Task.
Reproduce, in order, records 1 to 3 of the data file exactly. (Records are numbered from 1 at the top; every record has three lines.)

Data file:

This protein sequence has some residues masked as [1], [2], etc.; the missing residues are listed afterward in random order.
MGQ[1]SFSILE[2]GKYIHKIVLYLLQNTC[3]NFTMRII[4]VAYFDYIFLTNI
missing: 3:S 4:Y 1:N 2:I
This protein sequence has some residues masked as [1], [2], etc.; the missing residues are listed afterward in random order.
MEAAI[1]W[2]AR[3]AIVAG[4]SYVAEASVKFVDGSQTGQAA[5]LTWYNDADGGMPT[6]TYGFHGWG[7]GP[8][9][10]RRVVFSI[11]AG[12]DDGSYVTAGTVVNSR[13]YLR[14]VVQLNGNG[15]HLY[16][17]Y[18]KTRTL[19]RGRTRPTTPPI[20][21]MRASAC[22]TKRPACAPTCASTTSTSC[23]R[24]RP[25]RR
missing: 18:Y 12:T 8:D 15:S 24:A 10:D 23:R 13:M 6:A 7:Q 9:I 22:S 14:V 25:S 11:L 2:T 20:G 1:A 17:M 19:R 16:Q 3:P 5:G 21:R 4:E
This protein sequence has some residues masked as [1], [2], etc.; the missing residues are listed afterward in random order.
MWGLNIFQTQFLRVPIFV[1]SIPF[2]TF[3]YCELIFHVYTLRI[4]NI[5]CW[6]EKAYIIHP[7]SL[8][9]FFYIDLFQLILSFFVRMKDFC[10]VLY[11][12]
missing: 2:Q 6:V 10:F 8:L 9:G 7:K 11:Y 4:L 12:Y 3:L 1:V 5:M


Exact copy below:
This protein sequence has some residues masked as [1], [2], etc.; the missing residues are listed afterward in random order.
MGQ[1]SFSILE[2]GKYIHKIVLYLLQNTC[3]NFTMRII[4]VAYFDYIFLTNI
missing: 3:S 4:Y 1:N 2:I
This protein sequence has some residues masked as [1], [2], etc.; the missing residues are listed afterward in random order.
MEAAI[1]W[2]AR[3]AIVAG[4]SYVAEASVKFVDGSQTGQAA[5]LTWYNDADGGMPT[6]TYGFHGWG[7]GP[8][9][10]RRVVFSI[11]AG[12]DDGSYVTAGTVVNSR[13]YLR[14]VVQLNGNG[15]HLY[16][17]Y[18]KTRTL[19]RGRTRPTTPPI[20][21]MRASAC[22]TKRPACAPTCASTTSTSC[23]R[24]RP[25]RR
missing: 18:Y 12:T 8:D 15:S 24:A 10:D 23:R 13:M 6:A 7:Q 9:I 22:S 14:V 25:S 11:L 2:T 20:G 1:A 17:M 19:R 16:Q 3:P 5:G 21:R 4:E
This protein sequence has some residues masked as [1], [2], etc.; the missing residues are listed afterward in random order.
MWGLNIFQTQFLRVPIFV[1]SIPF[2]TF[3]YCELIFHVYTLRI[4]NI[5]CW[6]EKAYIIHP[7]SL[8][9]FFYIDLFQLILSFFVRMKDFC[10]VLY[11][12]
missing: 2:Q 6:V 10:F 8:L 9:G 7:K 11:Y 4:L 12:Y 3:L 1:V 5:M